Different Colors of Goalie Pads

Goalies: How the Colour of Goalie Pads Matters

A goalie’s equipment is a somewhat personal matter. We all take pride on some sort of level with the gear that we own. It’s ours, we wear it constantly, and so much of it can reflect how we play as well as our personality. Some pads may be outgoing and flashy, while others conservative and utility based, but the decision between these two choices can all be reflected in the choice of colours for your pads.

The colouring and design of a goalkeepers equipment is something that has changed in many ways over the years and has almost seen trends in many spans of time. One might argue it’s even “goalie fashion”. The colourization of goalie pads began with Billie Smith, whom sported a pair of blue and orange pads for the New York Islanders in the 1974-75 season. (Billie Smith was a successful goalie for the Islanders, winning four cups with them over many successful years, he is also credited with the first ever goal as a goaltender.) It wasn’t until the 1980’s however that the colourization fad really caught on. Goalies such as Corrado Micalef, Grant Fuhr, Andy Moog, and Dan Bouchard all sported some of the earlier coloured pads; however, this wasn’t the earliest of Dan Bouchard wearing all white pads, he so for Quebec in the 81-82 season. This is a somewhat important note, as all white pads wouldn’t really make a comeback until many years later.

By about 1988 arguably all goalies at the NHL level were wearing colourized pads, typically matching the team colours. No reason is really said for goalies to have coloured pads, except perhaps for personal reasons, and later it sort of became part of the uniform for a goalie to match his team. Some goalies liked to have a touch of personality to their pads with some custom colouring, but this never strayed too far from some white or black. My personal favorite is Patrick Roy’s red and blue set from 1993, so much so I had a set of my own! I always found these pads pleasing to the eyes, and aside from some goalie sets, I always enjoyed this era of pads.

Doug MacLellan/HHOF

Today’s goalie pads are a little different, mostly in functionality, with newer parts designed practically to reduce weight and increase protection for the goaltender. It seems that today’s goalies keep with this trend even with their own personal choices and custom designs. The colourization of pads these days is quite the opposite of when everything first started; rather than having pads that completely match the team in terms of colour, we now see goalies having minimal colour and sporting almost all white pads. The idea is to “blur” the lines between the goalies pads and the ice, or the netting, boards, etc. It almost acts as a sort of camouflage or optical illusion to make it more difficult to discern between the goalie and the back of the net. Does it work? Hard to say. Goalies today aside from some true legends tend to put up good numbers averagely since starting to wear the more minimalistic approach to pads. One of the first to don the all-white was previously mentioned Dan Bouchard, whom wore all white for Quebec. A company named “Aeroflex” began making goalie pads in 1985 and were credited as being one of the first “synthetic” pads, being made with foam rather than horse hair and leather. These pads were also typically a majority white design, and many goalies had tried them out in their earlier years. Patrick Roy is credited with starting the true “white” trend when he had a white triangle added to the inner area of his pads in the late 90’s when he switched to Colorado.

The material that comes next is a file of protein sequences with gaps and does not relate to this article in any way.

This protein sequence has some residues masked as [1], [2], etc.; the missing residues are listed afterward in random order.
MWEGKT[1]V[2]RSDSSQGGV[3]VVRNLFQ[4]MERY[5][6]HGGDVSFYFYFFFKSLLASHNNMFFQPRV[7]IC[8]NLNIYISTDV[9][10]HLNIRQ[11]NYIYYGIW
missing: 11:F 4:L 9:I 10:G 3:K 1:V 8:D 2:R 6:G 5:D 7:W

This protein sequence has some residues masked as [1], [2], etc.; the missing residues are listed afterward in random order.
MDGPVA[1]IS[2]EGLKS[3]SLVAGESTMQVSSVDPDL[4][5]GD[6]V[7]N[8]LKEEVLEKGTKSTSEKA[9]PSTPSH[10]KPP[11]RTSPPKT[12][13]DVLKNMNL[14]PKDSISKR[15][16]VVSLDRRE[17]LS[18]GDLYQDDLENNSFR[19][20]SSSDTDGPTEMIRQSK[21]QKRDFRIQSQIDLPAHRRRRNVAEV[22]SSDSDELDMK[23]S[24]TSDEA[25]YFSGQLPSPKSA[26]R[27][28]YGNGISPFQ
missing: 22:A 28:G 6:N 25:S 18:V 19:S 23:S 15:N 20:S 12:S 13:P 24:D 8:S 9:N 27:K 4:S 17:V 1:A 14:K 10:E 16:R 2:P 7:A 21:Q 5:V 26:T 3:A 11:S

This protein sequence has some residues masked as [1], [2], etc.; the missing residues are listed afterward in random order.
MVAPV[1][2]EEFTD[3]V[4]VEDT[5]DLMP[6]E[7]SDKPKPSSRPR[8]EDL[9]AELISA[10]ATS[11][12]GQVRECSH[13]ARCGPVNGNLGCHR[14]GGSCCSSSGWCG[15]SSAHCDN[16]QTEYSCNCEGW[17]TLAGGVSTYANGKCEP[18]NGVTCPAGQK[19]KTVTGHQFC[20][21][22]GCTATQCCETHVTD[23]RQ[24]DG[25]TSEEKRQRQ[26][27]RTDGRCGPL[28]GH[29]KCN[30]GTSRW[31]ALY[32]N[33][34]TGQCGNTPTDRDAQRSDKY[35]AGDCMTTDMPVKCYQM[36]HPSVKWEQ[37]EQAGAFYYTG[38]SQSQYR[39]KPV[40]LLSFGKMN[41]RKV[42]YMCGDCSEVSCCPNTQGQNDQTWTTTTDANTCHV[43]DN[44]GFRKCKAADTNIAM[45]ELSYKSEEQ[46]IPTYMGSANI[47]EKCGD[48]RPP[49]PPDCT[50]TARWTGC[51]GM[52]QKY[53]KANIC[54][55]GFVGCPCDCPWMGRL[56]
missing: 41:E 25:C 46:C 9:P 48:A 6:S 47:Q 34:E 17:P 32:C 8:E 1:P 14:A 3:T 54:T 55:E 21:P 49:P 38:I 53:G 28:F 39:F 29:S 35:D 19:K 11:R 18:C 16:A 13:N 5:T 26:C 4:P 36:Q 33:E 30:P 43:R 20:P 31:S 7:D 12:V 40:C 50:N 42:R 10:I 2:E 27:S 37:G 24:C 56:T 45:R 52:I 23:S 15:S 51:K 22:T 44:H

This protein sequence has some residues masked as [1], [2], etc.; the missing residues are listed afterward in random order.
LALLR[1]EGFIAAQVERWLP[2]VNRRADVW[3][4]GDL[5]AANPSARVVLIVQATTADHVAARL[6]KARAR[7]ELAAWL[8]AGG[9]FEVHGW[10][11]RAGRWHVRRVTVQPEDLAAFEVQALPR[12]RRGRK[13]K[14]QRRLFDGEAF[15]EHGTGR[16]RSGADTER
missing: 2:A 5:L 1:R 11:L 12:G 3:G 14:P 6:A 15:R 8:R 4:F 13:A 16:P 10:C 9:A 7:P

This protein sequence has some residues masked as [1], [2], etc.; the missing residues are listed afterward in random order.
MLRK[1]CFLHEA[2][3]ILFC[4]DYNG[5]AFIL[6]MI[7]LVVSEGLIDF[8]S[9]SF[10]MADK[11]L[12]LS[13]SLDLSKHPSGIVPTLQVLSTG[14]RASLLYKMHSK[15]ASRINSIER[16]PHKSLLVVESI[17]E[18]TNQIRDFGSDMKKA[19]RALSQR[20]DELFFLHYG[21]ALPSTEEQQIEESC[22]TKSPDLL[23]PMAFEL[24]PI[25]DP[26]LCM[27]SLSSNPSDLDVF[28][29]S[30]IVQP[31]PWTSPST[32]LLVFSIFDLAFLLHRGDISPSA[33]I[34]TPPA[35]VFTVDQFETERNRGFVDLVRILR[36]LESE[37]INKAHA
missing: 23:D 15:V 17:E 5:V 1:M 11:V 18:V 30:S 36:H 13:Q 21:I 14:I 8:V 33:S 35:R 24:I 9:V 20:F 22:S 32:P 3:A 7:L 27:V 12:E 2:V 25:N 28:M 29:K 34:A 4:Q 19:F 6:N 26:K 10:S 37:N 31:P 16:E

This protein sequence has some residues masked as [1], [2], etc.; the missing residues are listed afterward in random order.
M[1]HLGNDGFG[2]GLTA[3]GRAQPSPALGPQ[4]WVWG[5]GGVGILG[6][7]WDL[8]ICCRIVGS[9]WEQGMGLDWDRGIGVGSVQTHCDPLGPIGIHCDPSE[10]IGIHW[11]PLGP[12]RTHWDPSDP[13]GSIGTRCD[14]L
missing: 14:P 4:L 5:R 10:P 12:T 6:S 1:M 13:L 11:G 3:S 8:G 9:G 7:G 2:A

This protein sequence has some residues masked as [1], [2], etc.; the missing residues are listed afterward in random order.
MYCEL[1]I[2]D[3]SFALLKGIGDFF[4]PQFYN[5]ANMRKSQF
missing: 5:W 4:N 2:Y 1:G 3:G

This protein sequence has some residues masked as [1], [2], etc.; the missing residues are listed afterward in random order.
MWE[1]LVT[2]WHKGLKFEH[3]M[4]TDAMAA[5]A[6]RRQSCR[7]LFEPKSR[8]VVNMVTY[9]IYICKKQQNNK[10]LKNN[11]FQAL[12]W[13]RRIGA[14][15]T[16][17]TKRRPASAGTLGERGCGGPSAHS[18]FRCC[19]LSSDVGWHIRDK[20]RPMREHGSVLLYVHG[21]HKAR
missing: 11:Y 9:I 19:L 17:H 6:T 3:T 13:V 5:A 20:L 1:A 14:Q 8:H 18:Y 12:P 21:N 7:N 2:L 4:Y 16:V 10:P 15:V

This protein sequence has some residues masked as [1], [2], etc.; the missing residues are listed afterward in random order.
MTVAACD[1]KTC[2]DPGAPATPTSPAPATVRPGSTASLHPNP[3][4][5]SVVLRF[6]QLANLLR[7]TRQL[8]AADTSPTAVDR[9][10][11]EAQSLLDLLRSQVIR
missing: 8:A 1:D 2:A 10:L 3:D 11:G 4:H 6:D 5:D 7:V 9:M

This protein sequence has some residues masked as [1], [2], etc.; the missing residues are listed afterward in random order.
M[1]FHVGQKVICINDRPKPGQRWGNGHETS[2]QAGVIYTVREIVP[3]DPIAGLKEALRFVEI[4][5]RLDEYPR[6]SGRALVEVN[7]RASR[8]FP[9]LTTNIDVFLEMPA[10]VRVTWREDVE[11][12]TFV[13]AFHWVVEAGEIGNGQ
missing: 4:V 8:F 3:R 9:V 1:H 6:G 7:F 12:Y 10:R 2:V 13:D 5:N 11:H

The idea was to give the appearance that his 5 hole was much larger than it actually was, and encouraged shots. Many companies began manufacturing these white pads with colouring, and not until the mid 2000’s did we see full colour make a very brief comeback, as designs got more and more intricate. Eventually these designs covered the whole pad and once again, we had full colourization. These designs didn’t last too long as many took it too far and looked….awful. Carey Price donned a full black set for the World Juniors which wasn’t too bad, and also wore full red before switching to white. Many goalies seemed to abruptly switch to white, perhaps they saw some goalies don yellow or gold pads and decided that was enough!

marcandre_fleury  - bruce bennett-getty images
Bruce Bennett/Getty Images

Unfortunately there has been way too many changes to the functionality of the gear, the way goalies play and the way hockey is played to really get an idea if it makes a huge impact, however one could argue that it does indeed make an impact, so much so that the NHL occasionally discusses regulating the colourization of goalie pads every few years. My opinion is that very simply it blends the goalie in with the all-white boards, netting and ice, as well as jerseys etc. It may not seem like much but in a split second it makes it that much harder for a shooter to score. I personally use a completely white set these days, but what about yourselves? If you were a goalie would you wear a crisp white set, or perhaps go with something a little flashier? Maybe you have a favorite set or an ugliest set you have in mind? I welcome all to share as so much about the goalie pad design is personal!

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Cover Photo Credit: @detroitredwings on twitter

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